Match Mentality

Hello Duelists! The year is coming to an end and I'd like to take a review on some mental thinking that I think every player should have whenever they enter a tournament.

Not winning every game

You aren't playing to win every game; you're playing to win the match. Some games are simply a lost cause. For example: going second to a field of 2 Dante, and 4 backrow set with a searched Tour Guide in hand for next turn is a very unfavorable situation to be in. In situations like this, it’s often better to just scoop up your cards and go to game 2 to preserve the advantage you have of your opponent not knowing what deck you are playing.  This should give you a significant advantage for the next game, because while you can side properly, your opponent is left guessing. Luckily that situation doesn't happen too much. The good news is that there are still up to 2 more games left in the match. Relax, unfortunately situations like that do happen but don't go on tilt, you can't win every game, don't let it bother you games 2 and 3.

 

Disturbing your opponent

Many players refuse to ask their opponent to hurry up and make a move when they are taking a while, and then if they lose they'll say, "He took forever man, I lost because of time. He was stalling me." I ask, "Did you tell a judge?" The answer is always no.  While “slow play” depends on many factors, including the complexity of the gamestate, setting a predetermined amount of time per move for your opponent – say, 70 seconds – will let you catch slow play when it’s happening more often. Setting a predetermined amount of time that you consider to be slow play is a very efficient way to notice slow play when it's happening. Don’t be afraid to raise your hand if you feel like your opponent is taking an unreasonable amount of time to play – judges are there to help.

 

“Uncontrollable” losses

Many players, after losing a game, will often blame anything and everything but themselves.  It was a bad matchup!  Their opponent drew all of their outs!  These are all just excuses.  They might even be true, but unless you played a perfect game, you have no room to complain.  Luck and chance are parts of Yugioh.  You can’t do anything about losses that result from them.  What you can do, however, is go over your own plays and see what you did wrong, so that you don’t make similar mistakes in the future.  If you think that your losses are entirely out of your control, you will never improve.  This is not to say that you should spend all of your time between matches obsessing over your last loss – this can be counter-productive and put you in a bad mental state before your next match.  Rather, it is the general attitude you should hold regarding your own mistakes.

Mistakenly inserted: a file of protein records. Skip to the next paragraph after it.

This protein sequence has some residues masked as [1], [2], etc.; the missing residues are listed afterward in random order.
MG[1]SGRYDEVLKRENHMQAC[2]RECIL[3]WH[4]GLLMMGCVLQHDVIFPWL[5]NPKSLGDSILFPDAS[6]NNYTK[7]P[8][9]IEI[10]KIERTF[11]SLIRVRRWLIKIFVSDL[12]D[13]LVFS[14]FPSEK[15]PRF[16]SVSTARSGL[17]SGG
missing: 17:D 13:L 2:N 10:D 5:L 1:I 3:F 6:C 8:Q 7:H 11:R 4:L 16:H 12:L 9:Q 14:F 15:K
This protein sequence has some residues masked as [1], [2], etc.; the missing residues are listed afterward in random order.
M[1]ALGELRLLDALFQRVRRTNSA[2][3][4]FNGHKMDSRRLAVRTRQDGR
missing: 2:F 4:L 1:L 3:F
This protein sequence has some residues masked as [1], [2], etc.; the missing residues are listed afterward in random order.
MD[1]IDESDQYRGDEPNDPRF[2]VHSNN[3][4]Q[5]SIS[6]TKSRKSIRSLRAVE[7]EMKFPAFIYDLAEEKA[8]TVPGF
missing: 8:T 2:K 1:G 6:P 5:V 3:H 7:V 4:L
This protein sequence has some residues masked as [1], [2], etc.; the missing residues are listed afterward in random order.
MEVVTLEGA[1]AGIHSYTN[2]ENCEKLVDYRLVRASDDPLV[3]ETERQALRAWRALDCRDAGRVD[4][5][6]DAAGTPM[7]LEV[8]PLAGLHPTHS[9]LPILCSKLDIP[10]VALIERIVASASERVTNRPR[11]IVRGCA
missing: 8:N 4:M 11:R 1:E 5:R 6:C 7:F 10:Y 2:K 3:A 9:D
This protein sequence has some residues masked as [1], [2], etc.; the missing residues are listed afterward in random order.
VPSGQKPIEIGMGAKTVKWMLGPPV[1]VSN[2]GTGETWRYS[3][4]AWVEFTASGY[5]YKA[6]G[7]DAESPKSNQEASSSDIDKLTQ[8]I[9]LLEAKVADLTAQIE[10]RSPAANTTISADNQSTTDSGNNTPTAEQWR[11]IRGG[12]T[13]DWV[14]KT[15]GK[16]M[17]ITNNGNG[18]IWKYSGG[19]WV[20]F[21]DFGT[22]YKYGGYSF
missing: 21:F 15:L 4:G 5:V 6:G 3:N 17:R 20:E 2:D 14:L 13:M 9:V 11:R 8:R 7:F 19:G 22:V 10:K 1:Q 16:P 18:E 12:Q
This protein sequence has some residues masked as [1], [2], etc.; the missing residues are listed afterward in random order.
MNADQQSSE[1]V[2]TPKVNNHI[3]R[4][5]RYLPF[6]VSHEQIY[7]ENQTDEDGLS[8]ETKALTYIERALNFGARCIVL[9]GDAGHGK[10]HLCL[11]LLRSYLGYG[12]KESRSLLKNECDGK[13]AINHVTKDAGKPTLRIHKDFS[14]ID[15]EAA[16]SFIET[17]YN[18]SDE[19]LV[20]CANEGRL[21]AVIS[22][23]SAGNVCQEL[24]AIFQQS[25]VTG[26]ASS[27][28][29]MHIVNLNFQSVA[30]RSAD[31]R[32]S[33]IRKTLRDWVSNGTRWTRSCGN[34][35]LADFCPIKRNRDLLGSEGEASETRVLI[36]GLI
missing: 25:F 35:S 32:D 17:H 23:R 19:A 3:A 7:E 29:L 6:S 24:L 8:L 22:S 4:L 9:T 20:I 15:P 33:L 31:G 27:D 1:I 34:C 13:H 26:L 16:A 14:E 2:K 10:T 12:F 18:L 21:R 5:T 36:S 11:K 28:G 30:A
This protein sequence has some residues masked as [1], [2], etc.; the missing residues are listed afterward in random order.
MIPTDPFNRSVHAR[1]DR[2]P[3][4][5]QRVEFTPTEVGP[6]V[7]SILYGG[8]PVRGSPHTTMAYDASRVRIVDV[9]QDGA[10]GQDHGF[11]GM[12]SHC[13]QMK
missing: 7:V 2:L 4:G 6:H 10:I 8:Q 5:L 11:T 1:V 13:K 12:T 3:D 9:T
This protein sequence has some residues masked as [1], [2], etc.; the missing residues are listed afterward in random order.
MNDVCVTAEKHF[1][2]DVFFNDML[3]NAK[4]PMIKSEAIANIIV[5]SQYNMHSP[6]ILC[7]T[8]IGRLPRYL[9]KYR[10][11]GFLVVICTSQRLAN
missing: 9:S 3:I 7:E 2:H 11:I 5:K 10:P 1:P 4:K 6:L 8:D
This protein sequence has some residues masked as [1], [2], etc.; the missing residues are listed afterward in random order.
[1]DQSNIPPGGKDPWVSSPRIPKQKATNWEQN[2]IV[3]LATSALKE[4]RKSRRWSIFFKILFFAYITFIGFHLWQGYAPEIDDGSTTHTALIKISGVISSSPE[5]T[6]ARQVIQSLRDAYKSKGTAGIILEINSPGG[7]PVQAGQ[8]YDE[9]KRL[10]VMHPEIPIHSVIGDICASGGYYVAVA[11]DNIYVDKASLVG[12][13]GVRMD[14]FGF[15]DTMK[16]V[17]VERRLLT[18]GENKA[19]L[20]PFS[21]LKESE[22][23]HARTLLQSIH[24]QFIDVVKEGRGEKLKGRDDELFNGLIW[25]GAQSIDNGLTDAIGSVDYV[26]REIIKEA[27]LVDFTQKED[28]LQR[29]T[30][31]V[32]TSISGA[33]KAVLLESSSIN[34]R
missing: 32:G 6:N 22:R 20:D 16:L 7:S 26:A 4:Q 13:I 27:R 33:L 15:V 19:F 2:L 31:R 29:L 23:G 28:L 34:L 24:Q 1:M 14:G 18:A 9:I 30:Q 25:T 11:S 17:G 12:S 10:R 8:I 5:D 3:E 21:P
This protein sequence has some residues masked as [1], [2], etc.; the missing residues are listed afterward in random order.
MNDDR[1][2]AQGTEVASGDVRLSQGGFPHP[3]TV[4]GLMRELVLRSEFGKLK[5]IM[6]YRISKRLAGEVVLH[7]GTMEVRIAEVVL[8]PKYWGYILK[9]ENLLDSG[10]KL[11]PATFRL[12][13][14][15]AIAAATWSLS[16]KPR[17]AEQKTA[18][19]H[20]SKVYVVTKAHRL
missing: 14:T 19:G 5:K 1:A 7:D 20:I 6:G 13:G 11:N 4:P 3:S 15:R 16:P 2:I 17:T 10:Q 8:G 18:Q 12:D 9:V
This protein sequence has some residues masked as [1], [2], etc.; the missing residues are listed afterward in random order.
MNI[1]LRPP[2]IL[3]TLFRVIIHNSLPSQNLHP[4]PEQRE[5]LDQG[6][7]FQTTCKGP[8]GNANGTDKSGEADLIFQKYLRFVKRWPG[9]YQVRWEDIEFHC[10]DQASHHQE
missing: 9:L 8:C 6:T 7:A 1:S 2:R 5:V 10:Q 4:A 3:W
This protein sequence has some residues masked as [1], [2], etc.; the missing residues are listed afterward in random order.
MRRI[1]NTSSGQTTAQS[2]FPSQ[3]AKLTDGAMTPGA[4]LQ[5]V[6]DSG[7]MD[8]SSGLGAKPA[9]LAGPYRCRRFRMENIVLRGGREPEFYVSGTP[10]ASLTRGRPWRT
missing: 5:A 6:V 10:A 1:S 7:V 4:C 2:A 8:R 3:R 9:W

There are always “perfect plays”  in Yugioh.  What I mean by “perfect play” is the play in any given situation that gives you the highest chance of winning the match.  However, the “correct play” in any situation will often be different, because you lack information regarding the gamestate.  Let’s go over an example. You’re playing in the top cut of an ARGCS and your opponent is running Satellarknights. They have one card set, a Stellarknight Deneb on the field, and two cards in their hand, and you know that they use 3 Dimensional Prisons in their deck and 1 Honest. (For the purpose of this example, your opponent has already used 3 Nova).  Instead of making Dante, you make an Alucard to play around Dimensional Prison. You destroy a trap card - that ends up being something else - and when you attack into Deneb, you run into Honest and lose the game next turn as a result. That doesn't make avoiding Dimensional Prison the wrong play, it just so happened that he had Honest in that situation. If you were to replay a similar situation 500 times, more often than not, the play you made would have been the better play. If you can’t get a definitive read on your opponent’s cards, trust in the numbers.  Always trust the numbers.  Numbers are your friends.


Results oriented thinking

Results oriented thinking is a weak form of analysis because it takes what is often a small sample size of results and spits out a conclusion that is wildly overconfident.  That is not to say that results are irrelevant, but they are only part of a larger picture when evaluating things like deck and card choices.

A good example of this in Yugioh would be something that happened in the finals of ARGCS Atlanta. The matchup was Qliphort vs Burning Abyss and the Qliphort player lost game one so he got the choice of whether to go first or second in game 2, and he obviously chose to go first. When using Qliphort, allowing Burning Abyss to go first is a bad idea since you want to set all your floodgates and prevent them from playing the game and just OTK them on their next turn. The Qliphort player wound up losing game two. So game 3, instead of trusting his previous hours of testing and theory, he decided to allow his opponent to go first in hopes of receiving a different result from the second game. He ended up losing game 3 as well. In this case, a small sample size (1 game!) would cause the Qliphort player to make a terrible decision.  Sometimes, going first against Burning Abyss when using Qliphorts will not work out.  But it will work out more often than not, so choosing to go second on the basis of losing a single game would be a mistake.

That's all for this week's article! If you'd like to see me write about a certain topic feel free to message me on Facebook. The Circuit Series stops by Orlando, Florida this weekend, I hope to see you all there!

And As Always Play Hard or Go Home!

Discussion

comments

  • Hanko Chow

    should have made nightmare shark and swing for game lol.

  • Sam Ary

    This is exactly like Dan’s first article on keeping composure..

  • Khrys Jacek

    All of this has already been revised by previous articles on this page.